11: The Just Joans – You Might Be Smiling Now (2017)

It’s rare that a band produces a song with a chorus so memorable that you can sing it back flawlessly for days or even weeks after hearing it just once, in a live performance. The Just Joans managed it with If You Don’t Pull, which I first encountered on the first full day of my first Indietracks, back in 2010. Being show-offs, they repeated the trick a few years later with I Only Smoke When I Drink. But that first set at Indietracks marked them out as one of my key discoveries at that festival, and probably the most important to me over the following decade. The next day, attempting to describe them to a friend who’d missed them, I came out with “a cross between MJ Hibbett and Arab Strap”. I worried immediately that the Arab Strap comparison was lazy shorthand for ‘Scottish’, but on reflection I stand by it: there’s a frankness about relationships, particularly in the earlier songs, that definitely recalls Aidan Moffat. Equally, the acutely drawn, observational lyrics come with a level of emotional nuance that recalls Hibbett, and at times belies the Just Joans’ reputation as purveyors of miserable songs: If You Don’t Pull seems to start out as an ode to shagging around, but turns out to be about a desire for a more substantial romantic connection; their defining What Do We Do Now appears to wallow in nostalgia, but ultimately rejects the past in favour of looking to the future; more recently, Who Does Susan Think She Is appears at first to be an almost Half Man Half Biscuit-style piss-taking class rant, but reveals itself in the end to be about the insecurities in a friendship where one friend has moved on in her life; and so on.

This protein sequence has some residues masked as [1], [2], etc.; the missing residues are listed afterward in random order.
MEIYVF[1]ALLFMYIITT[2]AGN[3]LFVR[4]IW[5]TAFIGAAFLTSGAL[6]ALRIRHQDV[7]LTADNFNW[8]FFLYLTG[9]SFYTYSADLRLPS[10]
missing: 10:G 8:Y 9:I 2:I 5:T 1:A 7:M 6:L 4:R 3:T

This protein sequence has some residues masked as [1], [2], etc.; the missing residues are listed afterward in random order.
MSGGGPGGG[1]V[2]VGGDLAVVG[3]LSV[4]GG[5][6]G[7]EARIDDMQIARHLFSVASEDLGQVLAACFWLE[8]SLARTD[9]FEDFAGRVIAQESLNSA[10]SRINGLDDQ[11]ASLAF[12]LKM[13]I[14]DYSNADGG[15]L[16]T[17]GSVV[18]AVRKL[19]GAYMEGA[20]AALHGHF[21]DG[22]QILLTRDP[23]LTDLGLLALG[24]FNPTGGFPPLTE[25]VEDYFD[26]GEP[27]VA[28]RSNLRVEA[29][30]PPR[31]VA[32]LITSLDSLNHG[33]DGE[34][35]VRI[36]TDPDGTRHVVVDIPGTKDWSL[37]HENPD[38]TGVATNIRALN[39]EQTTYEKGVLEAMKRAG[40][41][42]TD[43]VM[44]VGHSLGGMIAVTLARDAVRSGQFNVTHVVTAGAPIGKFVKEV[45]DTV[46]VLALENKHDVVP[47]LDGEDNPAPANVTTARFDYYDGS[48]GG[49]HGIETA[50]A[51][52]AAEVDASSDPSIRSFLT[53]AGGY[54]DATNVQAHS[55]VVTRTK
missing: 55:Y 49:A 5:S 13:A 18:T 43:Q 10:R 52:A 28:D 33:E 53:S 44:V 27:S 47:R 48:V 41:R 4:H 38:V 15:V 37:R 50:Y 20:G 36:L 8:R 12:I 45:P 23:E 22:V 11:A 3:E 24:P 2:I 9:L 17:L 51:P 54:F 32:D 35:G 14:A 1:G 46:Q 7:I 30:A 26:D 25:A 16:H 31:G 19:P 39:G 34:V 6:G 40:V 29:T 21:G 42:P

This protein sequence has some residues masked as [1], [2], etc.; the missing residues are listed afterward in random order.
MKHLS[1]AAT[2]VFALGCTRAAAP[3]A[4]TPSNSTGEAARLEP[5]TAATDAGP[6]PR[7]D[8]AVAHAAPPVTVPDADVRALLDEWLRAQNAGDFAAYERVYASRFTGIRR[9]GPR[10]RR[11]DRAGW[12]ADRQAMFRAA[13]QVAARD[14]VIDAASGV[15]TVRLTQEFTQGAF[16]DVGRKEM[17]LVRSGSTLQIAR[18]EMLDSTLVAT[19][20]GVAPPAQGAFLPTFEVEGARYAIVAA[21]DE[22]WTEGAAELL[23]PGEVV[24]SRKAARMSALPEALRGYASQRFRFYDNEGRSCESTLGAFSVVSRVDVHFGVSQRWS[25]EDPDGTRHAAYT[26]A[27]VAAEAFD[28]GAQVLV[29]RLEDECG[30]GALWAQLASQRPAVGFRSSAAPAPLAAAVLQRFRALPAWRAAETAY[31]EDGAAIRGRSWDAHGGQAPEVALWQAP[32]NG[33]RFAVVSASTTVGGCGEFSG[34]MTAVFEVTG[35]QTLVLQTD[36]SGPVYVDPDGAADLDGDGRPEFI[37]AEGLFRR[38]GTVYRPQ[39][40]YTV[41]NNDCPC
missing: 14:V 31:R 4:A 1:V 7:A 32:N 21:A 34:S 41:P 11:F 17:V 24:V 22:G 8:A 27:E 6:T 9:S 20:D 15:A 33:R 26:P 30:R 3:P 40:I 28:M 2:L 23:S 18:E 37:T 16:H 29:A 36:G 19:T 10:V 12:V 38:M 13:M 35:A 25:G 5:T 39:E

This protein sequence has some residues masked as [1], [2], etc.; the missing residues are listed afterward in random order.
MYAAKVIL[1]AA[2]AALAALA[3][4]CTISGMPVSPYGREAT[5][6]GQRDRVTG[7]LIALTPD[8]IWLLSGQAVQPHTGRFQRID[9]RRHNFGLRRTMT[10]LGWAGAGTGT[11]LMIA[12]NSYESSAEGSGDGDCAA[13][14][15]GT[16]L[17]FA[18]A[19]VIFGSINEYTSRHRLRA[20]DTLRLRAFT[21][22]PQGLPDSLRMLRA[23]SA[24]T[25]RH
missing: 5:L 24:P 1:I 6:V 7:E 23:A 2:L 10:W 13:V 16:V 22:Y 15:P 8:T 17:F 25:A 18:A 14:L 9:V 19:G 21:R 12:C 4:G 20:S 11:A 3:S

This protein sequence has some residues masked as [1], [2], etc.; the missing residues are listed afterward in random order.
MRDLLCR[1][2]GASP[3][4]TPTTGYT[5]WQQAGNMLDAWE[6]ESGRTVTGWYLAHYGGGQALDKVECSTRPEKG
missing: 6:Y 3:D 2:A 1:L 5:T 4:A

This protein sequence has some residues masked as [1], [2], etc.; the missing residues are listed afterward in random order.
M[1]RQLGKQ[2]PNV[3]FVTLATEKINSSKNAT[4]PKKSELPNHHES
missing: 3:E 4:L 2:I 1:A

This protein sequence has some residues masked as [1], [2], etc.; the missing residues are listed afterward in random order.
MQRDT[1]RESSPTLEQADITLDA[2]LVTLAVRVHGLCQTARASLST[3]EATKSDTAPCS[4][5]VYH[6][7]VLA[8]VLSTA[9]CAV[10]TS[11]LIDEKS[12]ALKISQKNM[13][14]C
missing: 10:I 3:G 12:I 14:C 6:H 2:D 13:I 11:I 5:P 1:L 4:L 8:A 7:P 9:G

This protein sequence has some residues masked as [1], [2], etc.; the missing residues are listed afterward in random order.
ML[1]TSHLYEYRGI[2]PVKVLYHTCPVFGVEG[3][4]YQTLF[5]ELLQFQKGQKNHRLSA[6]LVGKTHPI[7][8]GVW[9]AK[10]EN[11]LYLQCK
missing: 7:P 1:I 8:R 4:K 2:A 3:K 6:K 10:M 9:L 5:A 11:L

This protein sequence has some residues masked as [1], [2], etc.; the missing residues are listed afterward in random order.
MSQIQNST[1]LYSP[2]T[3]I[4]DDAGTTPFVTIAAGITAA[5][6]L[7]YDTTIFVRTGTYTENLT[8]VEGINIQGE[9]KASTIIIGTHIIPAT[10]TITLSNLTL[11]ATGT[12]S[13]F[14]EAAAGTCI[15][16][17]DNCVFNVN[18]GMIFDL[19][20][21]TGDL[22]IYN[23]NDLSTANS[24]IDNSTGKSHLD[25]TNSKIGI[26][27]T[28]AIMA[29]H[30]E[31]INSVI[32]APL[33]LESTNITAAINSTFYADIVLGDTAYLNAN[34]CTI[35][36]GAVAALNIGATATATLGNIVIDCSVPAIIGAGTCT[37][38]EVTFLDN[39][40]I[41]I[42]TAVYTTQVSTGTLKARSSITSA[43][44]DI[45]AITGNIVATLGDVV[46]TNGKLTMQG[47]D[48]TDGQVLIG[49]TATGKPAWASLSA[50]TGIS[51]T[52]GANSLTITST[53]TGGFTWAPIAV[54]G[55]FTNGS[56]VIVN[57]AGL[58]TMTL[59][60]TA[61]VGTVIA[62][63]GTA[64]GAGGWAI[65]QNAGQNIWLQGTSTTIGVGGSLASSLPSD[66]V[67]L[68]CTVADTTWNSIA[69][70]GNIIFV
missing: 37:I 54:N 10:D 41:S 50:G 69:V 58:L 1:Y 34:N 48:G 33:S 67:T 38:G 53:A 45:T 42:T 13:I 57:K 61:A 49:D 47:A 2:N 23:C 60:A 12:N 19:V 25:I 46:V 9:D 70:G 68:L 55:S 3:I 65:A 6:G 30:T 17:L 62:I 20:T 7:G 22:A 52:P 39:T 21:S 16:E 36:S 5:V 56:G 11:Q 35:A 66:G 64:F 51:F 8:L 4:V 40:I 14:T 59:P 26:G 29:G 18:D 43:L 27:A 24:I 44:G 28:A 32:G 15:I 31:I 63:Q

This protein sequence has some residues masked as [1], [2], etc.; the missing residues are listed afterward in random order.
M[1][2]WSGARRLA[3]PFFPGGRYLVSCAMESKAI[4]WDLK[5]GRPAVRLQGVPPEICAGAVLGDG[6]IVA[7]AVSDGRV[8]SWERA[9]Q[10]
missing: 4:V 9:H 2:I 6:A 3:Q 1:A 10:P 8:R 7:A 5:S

Another thing I’ve come to admire about the Just Joans is that David writes songs that nobody else has written, and with pop music now well beyond middle age, that’s a hard thing to do. But I simply can’t think of other songs that explore the same topics as, for instance, Five Beer Bottles or What Do We Do Now? Elsewhere, while Kiss And Break Up might be, obviously enough, a break-up song, there are precious few of those that acknowledge the sadness and the change, but look optimistically ahead at the same time.